Cancer Digital Slide Archive: an informatics resource to support integrated in silico analysis of TCGA pathology data
Check out the Cancer Digital Slide Archive at http://cancer.digitalslidearchive.net. The Cancer Digital Slide Archive (CDSA) produced is accessible to the public and currently hosts more than 20,000 whole-slide images from 22 cancer types.
J Am Med Inform Assoc. 2013 Nov 1;20(6):1091-1098. doi: 10.1136/amiajnl-2012-001469. Epub 2013 Jul 25.
Department of Biomedical Informatics, Emory University School of Medicine, Atlanta, Georgia, USA.
The integration and visualization of multimodal datasets is a common challenge in biomedical informatics. Several recent studies of The Cancer Genome Atlas (TCGA) data have illustrated important relationships between morphology observed in whole-slide images, outcome, and genetic events. The pairing of genomics and rich clinical descriptions with whole-slide imaging provided by TCGA presents a unique opportunity to perform these correlative studies. However, better tools are needed to integrate the vast and disparate data types.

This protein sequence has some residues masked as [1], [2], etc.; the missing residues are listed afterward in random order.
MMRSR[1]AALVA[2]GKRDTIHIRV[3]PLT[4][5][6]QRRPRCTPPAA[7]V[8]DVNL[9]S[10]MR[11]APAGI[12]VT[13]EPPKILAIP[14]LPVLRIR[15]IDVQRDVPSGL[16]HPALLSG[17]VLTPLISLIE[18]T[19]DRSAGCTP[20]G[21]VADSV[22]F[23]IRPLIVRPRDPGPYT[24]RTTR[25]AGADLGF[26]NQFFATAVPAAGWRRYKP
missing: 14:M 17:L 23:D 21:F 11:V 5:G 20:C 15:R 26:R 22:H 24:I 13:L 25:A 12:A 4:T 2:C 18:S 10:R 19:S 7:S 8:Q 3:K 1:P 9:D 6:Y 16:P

To build an integrated web-based platform supporting whole-slide pathology image visualization and data integration.
MATERIALS AND METHODS:
All images and genomic data were directly obtained from the TCGA and National Cancer Institute (NCI) websites.
The Cancer Digital Slide Archive (CDSA) produced is accessible to the public (http://cancer.digitalslidearchive.net) and currently hosts more than 20 000 whole-slide images from 22 cancer types.
The capabilities of CDSA are demonstrated using TCGA datasets to integrate pathology imaging with associated clinical, genomic and MRI measurements in glioblastomas and can be extended to other tumor types. CDSA also allows URL-based sharing of whole-slide images, and has preliminary support for directly sharing regions of interest and other annotations. Images can also be selected on the basis of other metadata, such as mutational profile, patient age, and other relevant characteristics.
With the increasing availability of whole-slide scanners, analysis of digitized pathology images will become increasingly important in linking morphologic observations with genomic and clinical endpoints.